Sadly, the law does not yet recognise the status of unmarried couples or cohabiting couples in any realistic way. It is a common misperception that simply by living together as a couple, parties to the relationship become ‘common law‘ husband or wife. The term ‘common law husband or Common Law wife‘ does exist in law, but it does not mean what most people seem to believe it means. Just by living together, rights and responsibilities are not automatically acquired. Since 1st December 2003, an unmarried father who registers the birth of his child does acquire Parental Responsibility, but the position for dad’s who do not register the birth of their child is more complex.
Couples embarking on unmarried relationships can however take measures to protect their interests at the start of the relationship. One such measure would be a prenuptial agreement. If you own or are thinking of buying a house or business, then you should seek expert advice on the best procedures to protect your interests and any money or effort that you may contribute to establishing the house or business.
Property in English Law can be owned by two or more people as ‘joint tenants‘ or ‘tenants in common‘. These are both very different principles and can have dire and unexpected effects on inheritance, unless you have taken comprehensive legal advice on the consequences and you know just where you stand.
Joint Tenants – an overview
Where property is owned as Joint Tenants, then on the death of one of the joint tenants, his or her share automatically passes to the survivor, irrespective of anything they may have written in their Will, assuming they even have one. Most married couples tend to own their house in this way, but what of the position where a second home is owned, perhaps an investment property or country home. There may be cases where that second property is owned as a joint tenant with someone else, like a relative or business colleague.
Tenants in Common – the basics
Tenants in common (or Tenancy in Common) own property in specific shares, which are stated and defined. It may be a 50/50 split, but for numerous reasons one partner may own a greater share of the property like 66%, a two-thirds share. Perhaps because they are contributing a greater percentage of the mortgage or they paid for the building of an extension or substantial improvements to the property. Where you do not specify the shareholding of each party, then the law assumes it is 50/50. Each individuals share is inherited according to their Will. There is no automatic inheritance and you should never assume that just because you are the spouse or unmarried partner, it will go to you. In situations where there is no Will, the consequences can be catastrophic.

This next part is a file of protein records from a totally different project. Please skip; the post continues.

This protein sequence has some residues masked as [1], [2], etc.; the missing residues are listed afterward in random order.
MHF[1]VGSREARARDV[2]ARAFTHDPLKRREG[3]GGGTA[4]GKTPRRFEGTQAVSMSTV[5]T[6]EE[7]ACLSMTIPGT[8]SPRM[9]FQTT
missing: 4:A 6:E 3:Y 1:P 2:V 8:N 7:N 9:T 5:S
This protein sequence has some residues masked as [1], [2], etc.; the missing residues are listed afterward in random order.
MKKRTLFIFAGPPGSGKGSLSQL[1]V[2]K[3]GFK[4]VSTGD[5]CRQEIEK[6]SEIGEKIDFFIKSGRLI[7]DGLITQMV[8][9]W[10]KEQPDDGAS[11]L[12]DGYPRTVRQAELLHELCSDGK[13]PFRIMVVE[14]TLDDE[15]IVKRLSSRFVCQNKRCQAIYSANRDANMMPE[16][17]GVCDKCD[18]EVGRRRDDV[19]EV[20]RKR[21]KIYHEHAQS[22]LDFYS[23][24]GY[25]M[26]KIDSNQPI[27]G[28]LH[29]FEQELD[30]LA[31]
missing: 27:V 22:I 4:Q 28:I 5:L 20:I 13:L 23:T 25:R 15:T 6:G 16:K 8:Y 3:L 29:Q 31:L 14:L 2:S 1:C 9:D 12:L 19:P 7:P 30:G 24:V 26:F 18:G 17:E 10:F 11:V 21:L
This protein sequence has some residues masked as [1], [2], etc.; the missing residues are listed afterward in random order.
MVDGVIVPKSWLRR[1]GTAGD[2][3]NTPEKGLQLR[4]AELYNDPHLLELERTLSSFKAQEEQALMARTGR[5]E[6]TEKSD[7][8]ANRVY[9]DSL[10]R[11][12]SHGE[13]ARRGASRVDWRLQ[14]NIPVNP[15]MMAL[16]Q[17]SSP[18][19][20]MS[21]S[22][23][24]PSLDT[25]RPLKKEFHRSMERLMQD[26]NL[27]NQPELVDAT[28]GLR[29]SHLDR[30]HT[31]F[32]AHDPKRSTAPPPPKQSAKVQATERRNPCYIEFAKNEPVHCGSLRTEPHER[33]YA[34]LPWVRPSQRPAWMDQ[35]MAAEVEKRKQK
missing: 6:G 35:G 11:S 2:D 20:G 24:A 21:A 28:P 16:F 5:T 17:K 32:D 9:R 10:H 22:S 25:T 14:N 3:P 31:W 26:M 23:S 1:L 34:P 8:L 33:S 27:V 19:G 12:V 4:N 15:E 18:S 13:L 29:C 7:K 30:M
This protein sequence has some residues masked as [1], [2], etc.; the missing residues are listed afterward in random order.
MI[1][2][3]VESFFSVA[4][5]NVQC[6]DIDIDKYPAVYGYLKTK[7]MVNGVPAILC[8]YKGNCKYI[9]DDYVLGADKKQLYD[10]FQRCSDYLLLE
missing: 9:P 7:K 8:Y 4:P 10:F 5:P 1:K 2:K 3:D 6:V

As a general rule, any person who owns any property, ought to have a Will. Considering Mansouri & Son Solicitors can draft you your Will starting from £70 plus VAT (or £120 plus VAT for a married couple), it seems ridiculous to leave anything to risk. Talking about Will’s is depressing, but it is astounding how comfortable and refreshed client’s feel after making their Will. See here, for guidance on Wills and Probate.
Living Together Agreements
Not all agreements between unmarried partners are complex legal documents. Mansouri & Son Solicitors can prepare a simple, plain English ‘Living Together‘ agreement for you. These are also called ‘Cohabitation Agreements‘. This can embody simple principles of the relationship, upon which you are both agreed, at the outset.
Cohabitation agreements are very new to this country and the extent of their validity is yet to be clarified by the courts. But that is not to say that they are worthless. They are good evidence of what the couple expected at the outset of the relationship and can be useful evidence of the couples intention in relation to sharing property and, ‘what’s who’s‘? including the cat or the goldfish!
Despite what you may think, a Cohabitation Agreement or Living Together Agreement like this can be prepared for you for a straightforward and clear fixed fee.
Telephone 020 8401 7352 to book an appointment today